UKTI chief executive Nick Baird calls on major British contractors to take greater advantage of overseas opportunities
The boss of UK Trade & Investment has called on major British contractors to take greater advantage of overseas opportunities.
In an interview with Building this week, UKTI chief executive Nick Baird said that foreign governments and businesses have a “wistful concern” over a perceived lack of contractors from this country, which he said was in contrast to increasingly international consultants.
UKTI is currently hosting the high-profile British Business Embassy, which aims to use the 2012 London Olympics to boost exports from sectors including construction.
Baird said: “You see it all over the world. I was most recently in the Gulf and they were saying, ‘Please, please, more British construction companies come out here – we want to see British companies building things’.
“There is a sense that Britain is more in the consulting, more in the project management, design engineering area. But they want to see British firms building things.
“We know the reasons – they [British contractors] don’t want to take on that level of risk and so on. What is certainly true is if ever there was a change of mind in the construction sector around this, there is huge demand for British expertise from countries that are prepared to pay for quality.”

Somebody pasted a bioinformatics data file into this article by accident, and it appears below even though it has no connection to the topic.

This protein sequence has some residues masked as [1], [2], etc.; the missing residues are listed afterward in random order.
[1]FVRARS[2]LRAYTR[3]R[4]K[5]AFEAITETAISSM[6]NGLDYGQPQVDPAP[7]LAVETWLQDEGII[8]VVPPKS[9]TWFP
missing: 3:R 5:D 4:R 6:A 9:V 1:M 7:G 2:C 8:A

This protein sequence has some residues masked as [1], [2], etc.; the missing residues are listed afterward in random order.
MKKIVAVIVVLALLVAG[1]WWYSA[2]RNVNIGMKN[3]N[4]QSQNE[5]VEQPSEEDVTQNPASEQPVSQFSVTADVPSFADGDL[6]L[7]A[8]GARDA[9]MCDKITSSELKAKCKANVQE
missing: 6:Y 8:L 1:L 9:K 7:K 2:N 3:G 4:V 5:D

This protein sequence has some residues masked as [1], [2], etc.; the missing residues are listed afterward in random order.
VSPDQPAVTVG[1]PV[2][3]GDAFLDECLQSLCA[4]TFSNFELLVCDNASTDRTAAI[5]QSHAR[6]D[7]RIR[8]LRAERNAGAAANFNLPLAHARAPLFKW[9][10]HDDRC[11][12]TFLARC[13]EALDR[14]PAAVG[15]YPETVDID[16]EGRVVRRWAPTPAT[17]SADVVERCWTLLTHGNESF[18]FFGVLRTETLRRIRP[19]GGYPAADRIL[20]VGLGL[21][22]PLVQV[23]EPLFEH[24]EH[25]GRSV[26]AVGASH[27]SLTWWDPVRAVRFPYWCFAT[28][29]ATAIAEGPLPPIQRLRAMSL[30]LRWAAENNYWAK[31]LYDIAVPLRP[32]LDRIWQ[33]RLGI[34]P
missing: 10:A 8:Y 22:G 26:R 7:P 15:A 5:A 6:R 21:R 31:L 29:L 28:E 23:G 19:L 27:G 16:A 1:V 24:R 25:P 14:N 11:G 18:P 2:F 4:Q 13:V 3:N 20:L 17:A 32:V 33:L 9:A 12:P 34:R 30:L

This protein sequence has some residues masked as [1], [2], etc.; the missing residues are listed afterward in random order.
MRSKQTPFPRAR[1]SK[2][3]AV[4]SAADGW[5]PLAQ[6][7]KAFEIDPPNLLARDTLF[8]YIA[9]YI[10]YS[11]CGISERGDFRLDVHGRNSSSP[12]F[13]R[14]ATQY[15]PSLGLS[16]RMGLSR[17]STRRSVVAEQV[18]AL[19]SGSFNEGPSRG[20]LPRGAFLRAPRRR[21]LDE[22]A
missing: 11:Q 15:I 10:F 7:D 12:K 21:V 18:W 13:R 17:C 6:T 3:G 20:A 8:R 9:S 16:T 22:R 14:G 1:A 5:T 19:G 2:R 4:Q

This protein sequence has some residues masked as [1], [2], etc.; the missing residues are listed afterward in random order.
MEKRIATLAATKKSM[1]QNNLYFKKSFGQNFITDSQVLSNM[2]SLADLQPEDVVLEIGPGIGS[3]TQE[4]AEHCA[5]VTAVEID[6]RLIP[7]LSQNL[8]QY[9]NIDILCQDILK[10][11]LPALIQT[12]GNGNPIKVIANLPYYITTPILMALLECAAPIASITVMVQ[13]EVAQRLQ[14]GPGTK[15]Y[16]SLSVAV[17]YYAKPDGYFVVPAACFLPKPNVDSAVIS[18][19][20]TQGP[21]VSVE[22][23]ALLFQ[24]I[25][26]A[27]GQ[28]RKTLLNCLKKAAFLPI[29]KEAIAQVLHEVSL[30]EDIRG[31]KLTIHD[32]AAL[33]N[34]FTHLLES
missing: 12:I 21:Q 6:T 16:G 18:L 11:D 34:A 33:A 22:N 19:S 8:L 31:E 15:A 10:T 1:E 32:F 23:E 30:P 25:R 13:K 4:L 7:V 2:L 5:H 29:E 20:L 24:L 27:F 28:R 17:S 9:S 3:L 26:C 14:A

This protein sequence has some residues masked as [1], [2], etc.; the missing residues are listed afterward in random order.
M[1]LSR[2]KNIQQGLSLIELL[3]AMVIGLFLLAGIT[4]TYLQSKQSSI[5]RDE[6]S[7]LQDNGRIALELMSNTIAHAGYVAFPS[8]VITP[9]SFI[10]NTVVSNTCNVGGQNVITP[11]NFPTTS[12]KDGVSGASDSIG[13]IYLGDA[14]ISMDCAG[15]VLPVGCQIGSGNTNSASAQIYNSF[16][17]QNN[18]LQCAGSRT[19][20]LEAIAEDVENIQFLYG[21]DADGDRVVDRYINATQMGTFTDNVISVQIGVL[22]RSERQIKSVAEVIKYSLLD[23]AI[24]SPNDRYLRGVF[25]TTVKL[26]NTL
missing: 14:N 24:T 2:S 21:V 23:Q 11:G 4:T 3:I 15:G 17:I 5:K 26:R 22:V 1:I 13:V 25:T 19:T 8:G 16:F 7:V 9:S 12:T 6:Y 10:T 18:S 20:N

Baird also revealed that UKTI is seeking to “facilitate building of consortia” to access the largest projects abroad, most of which are in infrastructure.
“This point has been made to us by governments overseas as a weakness of the UK offer compared to Germany or France – that we tend not to fight in groups, as it were. They like to have an offer which includes the finance, the developer, the operating company with supply chains supporting them.”
However, one boss at a major contractor who did not wish to be named said a desire to avoid falling foul of the Bribery Act was a key reason for firms’ reticence.
He said: “As a consultant, you are selling people whereas a contractor has to procure people and materials. Materials have to come through ports and can be difficult to get hold of. In a lot of places, you cannot get stuff without paying for ‘services’.”
Read the full interview with Nick Baird here.